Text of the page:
Curtain Up: See the “Rabbit Hole,’ but be prepared to cry

Article Highlights

  • "Rabbit Hole" runs through April 23. Call 239-263-7990 or go online to for tickets.
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What: Play about parents who lose their child in a car accident

When: 8 p.m. Wednesday-Saturday, 2 p.m. Sundays through April 23

Where: 701 5th Avenue South, Naples

Cost: $25

Information: (239) 263-7990,

Full event details »

— At the opening of David Lindsay-Abaire’s “Rabbit Hole,” now playing in the Tobye Studio at the Sugden Community Theatre, two sisters are having a conversation.

One, Becca, played by Denise Peterson, is folding a child’s clothing, and the other is recounting some important news. It seems like a normal sibling relationship — the responsible sister chiding the wild one, the usual replaying of longstanding patterns. They are trying to act normal. Then it comes out that the child’s clothes are those of Becca’s son, killed eight months previously in a traffic accident. The sisters address the issue fairly matter-of-factly.

The lights go down and when they come up it is a little later the same day. Becca enters and Ms. Peterson, in a beautifully acted moment, stands looking about, with a sad and lifeless affect expressed on her face and in her body. Thus begins the heartbreaking, touching story of Becca and her husband Howie (played with passion by Paul Graffy), and how they come to cope — or not — with their loss.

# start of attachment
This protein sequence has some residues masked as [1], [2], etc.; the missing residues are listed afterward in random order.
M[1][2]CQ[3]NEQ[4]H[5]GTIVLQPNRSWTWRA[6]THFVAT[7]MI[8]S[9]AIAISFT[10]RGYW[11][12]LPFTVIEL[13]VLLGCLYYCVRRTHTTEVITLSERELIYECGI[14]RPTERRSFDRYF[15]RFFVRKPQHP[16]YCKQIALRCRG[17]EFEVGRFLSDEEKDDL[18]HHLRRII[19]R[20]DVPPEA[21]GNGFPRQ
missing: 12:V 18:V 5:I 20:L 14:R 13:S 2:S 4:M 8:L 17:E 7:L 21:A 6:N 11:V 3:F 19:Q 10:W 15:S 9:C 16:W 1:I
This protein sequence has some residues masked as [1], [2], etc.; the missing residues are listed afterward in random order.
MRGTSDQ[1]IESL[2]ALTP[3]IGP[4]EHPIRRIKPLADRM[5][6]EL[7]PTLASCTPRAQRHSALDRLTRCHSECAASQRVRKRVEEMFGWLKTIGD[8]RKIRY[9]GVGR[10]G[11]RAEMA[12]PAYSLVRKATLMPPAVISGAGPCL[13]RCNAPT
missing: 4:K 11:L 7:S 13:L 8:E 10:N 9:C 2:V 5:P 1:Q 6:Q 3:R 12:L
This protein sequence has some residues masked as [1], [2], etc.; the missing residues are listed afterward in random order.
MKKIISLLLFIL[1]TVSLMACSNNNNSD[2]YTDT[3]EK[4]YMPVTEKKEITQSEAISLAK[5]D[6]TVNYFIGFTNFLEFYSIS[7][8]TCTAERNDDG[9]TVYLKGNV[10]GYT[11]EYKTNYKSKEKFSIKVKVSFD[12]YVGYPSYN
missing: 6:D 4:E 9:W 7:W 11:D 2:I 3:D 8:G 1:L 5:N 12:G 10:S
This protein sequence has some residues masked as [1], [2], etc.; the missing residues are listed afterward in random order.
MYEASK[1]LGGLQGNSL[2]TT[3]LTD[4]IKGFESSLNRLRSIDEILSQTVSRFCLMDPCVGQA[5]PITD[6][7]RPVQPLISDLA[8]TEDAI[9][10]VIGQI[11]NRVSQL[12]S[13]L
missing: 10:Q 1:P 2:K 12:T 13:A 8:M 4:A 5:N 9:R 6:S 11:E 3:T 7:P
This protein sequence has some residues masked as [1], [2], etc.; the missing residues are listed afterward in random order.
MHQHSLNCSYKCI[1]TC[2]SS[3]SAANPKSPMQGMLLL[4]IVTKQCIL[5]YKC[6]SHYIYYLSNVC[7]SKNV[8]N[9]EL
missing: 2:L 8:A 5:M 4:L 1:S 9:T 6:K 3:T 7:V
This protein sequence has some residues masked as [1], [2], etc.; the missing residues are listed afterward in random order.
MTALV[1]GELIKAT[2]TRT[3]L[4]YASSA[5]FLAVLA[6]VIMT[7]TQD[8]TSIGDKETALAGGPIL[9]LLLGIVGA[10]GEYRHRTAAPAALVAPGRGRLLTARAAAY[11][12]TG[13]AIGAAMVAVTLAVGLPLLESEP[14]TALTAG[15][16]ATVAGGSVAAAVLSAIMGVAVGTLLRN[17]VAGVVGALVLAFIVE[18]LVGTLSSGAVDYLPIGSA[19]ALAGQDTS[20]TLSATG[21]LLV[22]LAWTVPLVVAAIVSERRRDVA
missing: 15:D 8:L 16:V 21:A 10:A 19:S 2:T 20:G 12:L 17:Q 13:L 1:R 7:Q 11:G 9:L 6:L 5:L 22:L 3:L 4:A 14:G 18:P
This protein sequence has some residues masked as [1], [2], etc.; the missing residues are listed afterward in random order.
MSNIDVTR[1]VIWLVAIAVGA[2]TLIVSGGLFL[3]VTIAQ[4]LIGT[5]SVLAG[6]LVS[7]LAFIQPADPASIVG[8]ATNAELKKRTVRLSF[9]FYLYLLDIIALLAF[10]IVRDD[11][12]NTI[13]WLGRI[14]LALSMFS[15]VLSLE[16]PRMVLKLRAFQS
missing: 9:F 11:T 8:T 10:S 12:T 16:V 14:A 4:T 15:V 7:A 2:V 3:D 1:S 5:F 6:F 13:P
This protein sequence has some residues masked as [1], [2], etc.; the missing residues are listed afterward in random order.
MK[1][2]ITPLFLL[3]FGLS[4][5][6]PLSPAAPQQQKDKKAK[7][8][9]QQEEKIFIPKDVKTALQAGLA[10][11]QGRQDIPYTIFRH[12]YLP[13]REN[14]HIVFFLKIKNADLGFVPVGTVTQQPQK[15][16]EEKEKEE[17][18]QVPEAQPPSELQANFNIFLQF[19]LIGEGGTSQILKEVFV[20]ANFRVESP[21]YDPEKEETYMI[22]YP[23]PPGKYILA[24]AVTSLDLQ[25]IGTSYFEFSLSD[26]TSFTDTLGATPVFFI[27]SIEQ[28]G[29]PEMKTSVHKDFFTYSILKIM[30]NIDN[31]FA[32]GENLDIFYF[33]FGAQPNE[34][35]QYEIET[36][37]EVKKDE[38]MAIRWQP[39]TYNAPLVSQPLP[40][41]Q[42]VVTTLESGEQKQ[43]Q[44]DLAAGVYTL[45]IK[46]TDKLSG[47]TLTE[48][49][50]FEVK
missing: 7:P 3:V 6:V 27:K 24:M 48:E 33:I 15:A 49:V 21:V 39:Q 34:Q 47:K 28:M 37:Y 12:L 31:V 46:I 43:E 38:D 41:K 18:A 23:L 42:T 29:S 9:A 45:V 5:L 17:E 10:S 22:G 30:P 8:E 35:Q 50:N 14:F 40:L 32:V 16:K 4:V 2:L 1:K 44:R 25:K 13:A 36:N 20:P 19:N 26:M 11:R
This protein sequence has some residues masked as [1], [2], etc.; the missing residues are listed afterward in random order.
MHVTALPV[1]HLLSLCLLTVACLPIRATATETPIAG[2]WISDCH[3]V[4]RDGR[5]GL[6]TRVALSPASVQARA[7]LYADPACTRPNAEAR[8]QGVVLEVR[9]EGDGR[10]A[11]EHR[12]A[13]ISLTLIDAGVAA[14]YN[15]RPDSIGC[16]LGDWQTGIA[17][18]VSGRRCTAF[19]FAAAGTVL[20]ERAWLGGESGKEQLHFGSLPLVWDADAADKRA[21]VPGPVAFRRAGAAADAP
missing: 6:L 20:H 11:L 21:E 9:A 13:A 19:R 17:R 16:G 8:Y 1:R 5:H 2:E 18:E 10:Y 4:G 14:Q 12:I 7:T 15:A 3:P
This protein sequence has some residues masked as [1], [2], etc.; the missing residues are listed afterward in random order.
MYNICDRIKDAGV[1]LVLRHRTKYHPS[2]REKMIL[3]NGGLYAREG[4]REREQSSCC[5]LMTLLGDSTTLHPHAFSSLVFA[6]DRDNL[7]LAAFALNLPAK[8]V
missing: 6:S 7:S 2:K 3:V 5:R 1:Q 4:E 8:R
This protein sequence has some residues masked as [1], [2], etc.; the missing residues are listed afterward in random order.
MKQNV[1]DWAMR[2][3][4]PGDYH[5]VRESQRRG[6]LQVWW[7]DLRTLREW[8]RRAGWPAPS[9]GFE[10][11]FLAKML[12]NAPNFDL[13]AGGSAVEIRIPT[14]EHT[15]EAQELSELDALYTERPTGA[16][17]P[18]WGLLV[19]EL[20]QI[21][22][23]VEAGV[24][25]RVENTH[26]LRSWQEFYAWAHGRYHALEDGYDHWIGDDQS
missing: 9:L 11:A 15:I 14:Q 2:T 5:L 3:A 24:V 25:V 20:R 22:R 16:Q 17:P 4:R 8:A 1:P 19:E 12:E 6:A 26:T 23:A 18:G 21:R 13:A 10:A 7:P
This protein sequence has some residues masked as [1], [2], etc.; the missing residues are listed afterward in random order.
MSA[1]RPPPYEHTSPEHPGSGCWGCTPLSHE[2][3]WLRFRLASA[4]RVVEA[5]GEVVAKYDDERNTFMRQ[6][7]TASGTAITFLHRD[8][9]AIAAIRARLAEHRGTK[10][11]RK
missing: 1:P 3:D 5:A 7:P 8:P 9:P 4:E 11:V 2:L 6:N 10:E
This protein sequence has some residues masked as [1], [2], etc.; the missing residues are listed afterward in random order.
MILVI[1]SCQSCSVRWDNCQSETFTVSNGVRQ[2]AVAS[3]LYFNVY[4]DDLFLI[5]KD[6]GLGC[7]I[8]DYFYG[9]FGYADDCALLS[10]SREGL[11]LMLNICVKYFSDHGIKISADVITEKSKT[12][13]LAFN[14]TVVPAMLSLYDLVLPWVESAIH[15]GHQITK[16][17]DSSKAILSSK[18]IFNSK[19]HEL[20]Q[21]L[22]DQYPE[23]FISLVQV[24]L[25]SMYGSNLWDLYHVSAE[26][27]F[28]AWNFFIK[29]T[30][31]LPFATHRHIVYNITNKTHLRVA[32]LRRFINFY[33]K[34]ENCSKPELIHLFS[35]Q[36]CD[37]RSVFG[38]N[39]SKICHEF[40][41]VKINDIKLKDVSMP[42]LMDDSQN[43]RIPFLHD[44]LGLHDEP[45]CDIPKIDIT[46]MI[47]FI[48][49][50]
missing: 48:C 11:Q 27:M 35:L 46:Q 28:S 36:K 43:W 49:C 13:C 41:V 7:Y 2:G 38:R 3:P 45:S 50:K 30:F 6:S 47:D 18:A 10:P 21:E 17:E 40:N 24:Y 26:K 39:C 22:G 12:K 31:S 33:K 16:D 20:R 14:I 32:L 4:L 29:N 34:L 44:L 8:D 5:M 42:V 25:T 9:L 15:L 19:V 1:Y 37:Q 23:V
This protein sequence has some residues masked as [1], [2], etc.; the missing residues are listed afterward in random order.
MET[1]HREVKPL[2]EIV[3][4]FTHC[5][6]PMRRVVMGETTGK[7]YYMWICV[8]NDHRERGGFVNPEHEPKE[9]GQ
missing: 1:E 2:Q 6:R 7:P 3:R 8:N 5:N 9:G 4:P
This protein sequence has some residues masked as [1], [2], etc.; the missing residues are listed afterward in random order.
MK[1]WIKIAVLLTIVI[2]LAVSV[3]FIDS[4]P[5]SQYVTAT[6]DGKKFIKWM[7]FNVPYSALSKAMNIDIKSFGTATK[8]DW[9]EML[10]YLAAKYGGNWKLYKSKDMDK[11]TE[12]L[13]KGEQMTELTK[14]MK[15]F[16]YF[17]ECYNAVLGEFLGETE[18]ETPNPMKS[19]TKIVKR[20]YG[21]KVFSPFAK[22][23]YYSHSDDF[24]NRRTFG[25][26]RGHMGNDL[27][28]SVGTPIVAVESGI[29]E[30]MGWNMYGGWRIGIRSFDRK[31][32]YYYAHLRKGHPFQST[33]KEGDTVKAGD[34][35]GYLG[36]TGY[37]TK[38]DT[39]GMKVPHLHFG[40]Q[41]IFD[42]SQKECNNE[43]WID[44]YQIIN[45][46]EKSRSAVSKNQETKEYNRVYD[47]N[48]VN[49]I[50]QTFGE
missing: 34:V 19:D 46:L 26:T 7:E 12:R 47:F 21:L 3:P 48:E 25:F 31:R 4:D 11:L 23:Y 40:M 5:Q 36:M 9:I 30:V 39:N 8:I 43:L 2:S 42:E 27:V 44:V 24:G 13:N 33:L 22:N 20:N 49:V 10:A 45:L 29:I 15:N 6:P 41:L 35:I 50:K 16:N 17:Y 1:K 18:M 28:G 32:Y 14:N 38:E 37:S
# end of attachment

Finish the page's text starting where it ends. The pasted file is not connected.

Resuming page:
It is a story of a grief that cannot be lifted, of an aloneness that cannot be alleviated by comfort or even love. Their loss is so heavy and so constant that it seems it will never end. For anyone who has experienced grief — and who hasn’t in this vale of tears — it creates a fierce empathy.

This is not a happy play. Some members of the audience, needing to escape all of the emotion, had to leave at intermission. For those who stayed, however, the experience was gripping and ultimately life-affirming. The characters are so real, so human, that one inevitably connects.

The production is sensitively directed by John McKerrow and well acted across the board. Once again, the Naples Players do miracles with the small Tobye space. The costumes are not only right, they are comments on the characters. The character of Howie and Becca’s house — and our houses reflect ourselves — is created with spaces for the kitchen, living room and the child’s bedroom.

Be prepared to cry, but see it.

© 2011 All rights reserved. This material may not be published, broadcast, rewritten or redistributed.

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